Though literally nothing would please Dean more than being right all the time, The Grinder isn’t going to work unless the Grinder is fallible from time to time, and this entire episode was clearly designed to check that box. As always, Dean takes his inspiration from the latest fake episode of the show-within-the-show, this one featuring a sexy mole within the firm whom the fake Grinder tricks into confessing. It appears that the writers have decided to skip cold-opens and use the pre-credits sequence as a theme-setting “fake Grinder viewing party” instead, which is probably a necessary move as the show finds its footing with new viewers. (It appears they’re also having a ball with creating the fake show: Dean’s revelation that “I reperformed the autopsy myself” was pretty funny.)
In real life, though, there’s no mole — or, as Dean forces Stuart to admit, there is a mole, he just got the name wrong. Dean thinks it’s new hire Claire but as we learn early on, it’s actually Todd, whose love of pouring his heart out to his favorite bartender has been noted by the competing firm of Rozz & Landy, the lead attorneys of which send him free drinks and then station themselves behind him to take notes. Dean is, of course, aghast to learn this, as “wrong is not a good look on me. It’s why the Grinder was never wrong on the show, because I could never believably play it.”
Meanwhile, on the home front, Ethan and Lizzie are in hot water when neither will admit fault over deleting an episode of Ray Donovan on the DVR. This felt like a ton of free advertising for Ray Donovan, with the show’s name mentioned at least six separate times, including in the title. With that said, I couldn’t find a connection between the two shows: The Grinder is produced by Fox as well as airing there, while Showtime, Ray Donovan’s network, is owner by competitor CBS. Maybe the Grinder folks just really, really like the show. (If anyone knows the link, you’re heartily encouraged to share it in the comments.)
In any case, this is a classic case of siblings pitted against each other (as Dean is happy to narrate from across the kitchen table), with the twist that his uncle’s lesson in developing believable acting skills allows Ethan to pretend to confess, subsequently guilting Lizzie into admitting culpability. That’s a lesson she passes on to Dean, who, with much prodding, cops to a bigger crime: breaking a window back in high school, a transgression that Stuart took the heat for and subsequently was grounded from his sophomore class trip over. (The result: His virginity was extended another 18 months.)
It’s a solid-enough structural plan for an episode, but based on its premise, it’s a bit odd that The Grinder seems to have settled so quickly into the vibe of a family sitcom. Everyone learns a lesson about honesty, from Stewart’s actual kids to his work kid (Todd) and even Grandpa. It’s sweet, but for a single-camera Fox show that took some interesting swings at the legal system in its pilot, it’s decidedly un-edgy. Perhaps the network has encouraged things to run in that direction to make it a better pairing with Grandfathered, which actually bills itself as a family show.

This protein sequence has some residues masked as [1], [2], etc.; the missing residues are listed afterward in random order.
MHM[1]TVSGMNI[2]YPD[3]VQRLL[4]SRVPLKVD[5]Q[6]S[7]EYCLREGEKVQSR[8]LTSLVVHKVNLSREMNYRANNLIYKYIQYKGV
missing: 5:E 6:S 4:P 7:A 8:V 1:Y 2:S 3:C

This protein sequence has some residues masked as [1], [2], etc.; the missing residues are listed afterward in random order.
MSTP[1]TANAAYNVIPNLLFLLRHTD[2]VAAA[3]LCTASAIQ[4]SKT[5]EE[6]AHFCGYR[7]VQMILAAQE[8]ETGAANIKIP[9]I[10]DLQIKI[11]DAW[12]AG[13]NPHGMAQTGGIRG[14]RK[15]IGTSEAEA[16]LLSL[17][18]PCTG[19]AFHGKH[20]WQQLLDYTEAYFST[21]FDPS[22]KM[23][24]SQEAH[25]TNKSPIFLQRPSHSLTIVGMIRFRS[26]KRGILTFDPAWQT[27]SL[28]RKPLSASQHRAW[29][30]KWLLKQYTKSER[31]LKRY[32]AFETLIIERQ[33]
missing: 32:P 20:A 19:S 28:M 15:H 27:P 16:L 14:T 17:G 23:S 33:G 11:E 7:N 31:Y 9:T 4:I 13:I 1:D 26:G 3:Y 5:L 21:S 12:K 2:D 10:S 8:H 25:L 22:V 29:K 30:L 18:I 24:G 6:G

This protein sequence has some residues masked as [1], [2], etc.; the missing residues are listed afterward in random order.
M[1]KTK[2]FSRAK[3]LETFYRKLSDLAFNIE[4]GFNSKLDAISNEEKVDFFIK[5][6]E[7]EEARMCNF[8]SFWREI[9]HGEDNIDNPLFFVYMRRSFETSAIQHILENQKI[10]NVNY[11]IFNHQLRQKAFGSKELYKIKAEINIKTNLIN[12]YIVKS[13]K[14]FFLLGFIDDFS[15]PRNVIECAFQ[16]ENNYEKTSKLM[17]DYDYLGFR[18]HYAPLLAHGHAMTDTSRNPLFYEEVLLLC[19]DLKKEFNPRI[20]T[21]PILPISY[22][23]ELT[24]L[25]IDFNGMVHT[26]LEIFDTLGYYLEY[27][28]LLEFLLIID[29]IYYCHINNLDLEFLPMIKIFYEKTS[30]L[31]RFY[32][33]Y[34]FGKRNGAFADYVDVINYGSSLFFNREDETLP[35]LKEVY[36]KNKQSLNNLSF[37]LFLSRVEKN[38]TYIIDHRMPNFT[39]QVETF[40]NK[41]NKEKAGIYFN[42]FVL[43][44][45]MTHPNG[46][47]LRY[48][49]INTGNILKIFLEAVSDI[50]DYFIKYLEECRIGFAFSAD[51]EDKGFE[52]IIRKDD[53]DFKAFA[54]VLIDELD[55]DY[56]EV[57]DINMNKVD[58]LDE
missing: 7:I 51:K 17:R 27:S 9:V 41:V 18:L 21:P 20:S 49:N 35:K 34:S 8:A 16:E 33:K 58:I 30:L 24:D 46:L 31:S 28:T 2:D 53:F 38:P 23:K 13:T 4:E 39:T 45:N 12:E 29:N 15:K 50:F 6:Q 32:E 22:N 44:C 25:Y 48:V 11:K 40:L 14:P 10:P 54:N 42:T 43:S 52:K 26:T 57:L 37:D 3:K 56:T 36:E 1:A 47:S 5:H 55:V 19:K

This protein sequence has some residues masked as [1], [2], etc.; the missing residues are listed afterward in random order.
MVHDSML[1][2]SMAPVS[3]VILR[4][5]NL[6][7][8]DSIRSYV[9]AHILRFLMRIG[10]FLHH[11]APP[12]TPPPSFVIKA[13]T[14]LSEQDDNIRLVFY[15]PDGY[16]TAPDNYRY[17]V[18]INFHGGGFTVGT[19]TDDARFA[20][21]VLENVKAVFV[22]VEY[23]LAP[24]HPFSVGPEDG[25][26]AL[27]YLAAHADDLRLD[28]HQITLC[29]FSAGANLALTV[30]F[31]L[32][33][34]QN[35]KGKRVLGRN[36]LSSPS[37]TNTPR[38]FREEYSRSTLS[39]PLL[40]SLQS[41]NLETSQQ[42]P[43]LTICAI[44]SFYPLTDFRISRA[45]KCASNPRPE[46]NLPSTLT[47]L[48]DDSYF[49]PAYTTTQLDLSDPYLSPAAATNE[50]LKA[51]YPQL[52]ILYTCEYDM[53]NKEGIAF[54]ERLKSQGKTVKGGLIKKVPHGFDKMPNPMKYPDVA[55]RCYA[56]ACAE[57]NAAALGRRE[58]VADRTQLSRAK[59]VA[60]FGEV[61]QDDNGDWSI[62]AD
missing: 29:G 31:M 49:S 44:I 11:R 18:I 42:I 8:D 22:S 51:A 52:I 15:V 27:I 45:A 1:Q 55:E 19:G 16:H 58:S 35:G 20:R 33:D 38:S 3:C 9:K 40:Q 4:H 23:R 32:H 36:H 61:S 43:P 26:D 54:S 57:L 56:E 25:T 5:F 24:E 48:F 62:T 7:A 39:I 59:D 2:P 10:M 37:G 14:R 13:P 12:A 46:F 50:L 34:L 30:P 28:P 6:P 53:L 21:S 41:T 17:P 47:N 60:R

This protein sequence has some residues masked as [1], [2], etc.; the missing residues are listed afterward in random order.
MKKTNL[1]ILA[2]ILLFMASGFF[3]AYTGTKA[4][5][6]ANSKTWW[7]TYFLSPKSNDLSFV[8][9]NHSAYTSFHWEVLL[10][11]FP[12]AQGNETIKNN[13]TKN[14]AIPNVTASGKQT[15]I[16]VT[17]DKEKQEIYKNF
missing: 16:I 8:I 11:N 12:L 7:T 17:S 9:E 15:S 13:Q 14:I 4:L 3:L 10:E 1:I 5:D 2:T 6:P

In fact, the whole Grinder operation is remarkably PG, with the exception of one jarring moment: when Dean insists that Claire is the mole because “she’s a new hire, she worked for the other side, and she refuses to sleep with me.” The Grinder pretty much runs on Dean being a lovable doofus with issues distinguishing fantasy from reality, but it needs to be really, really careful with how far his entitlement stretches. Expecting to win every case is one thing, but expecting every woman to whom he takes a shine to bang him is quite another, and pretty much immediately catapults his character out of likability.
This isn’t helped by the fact that other female characters continue to get short shrift: Claire only had two scenes in this episode, Lizzie’s only distinguishing personality trait is her boyfriend, and we’re three episodes in and I’m still not entirely sure if Debbie has a job, or if so, what it is. Mary Elizabeth Ellis, bless her, is trying to bring some sharpness to the job, but it’s a seriously underwritten role. If The Grinder wants to talk a big game about the value of honesty, then it needs to be honest with itself about what kind of show it wants to be, and what kind of character development it still desperately needs to get there.
- A nice generational moment: Ethan can’t understand why his parents are so aghast over the loss of the DVR’d episode, since “it’s on On-Demand.” (I’ve pretty much given up on trying to explain this loophole to my own folks.)
- Meanwhile, Dean refuses to DVR anything because it drives down ratings. No one tell him about Live+3.
- On Ethan learning life lessons from The Grinder: “Would you rather he learn it on the streets?” “I think there are more than those two options for him.”
- Steve Little did good work this week as the inadvertently duplicitous Todd. His extended “Don’t tell Dean that I know that he knows” bit with Stewart went on a hair too long, but was still funny.
- I like how the rival firm already just expects Dean to grandstand. “Shouldn’t Grinder do the big speeches?”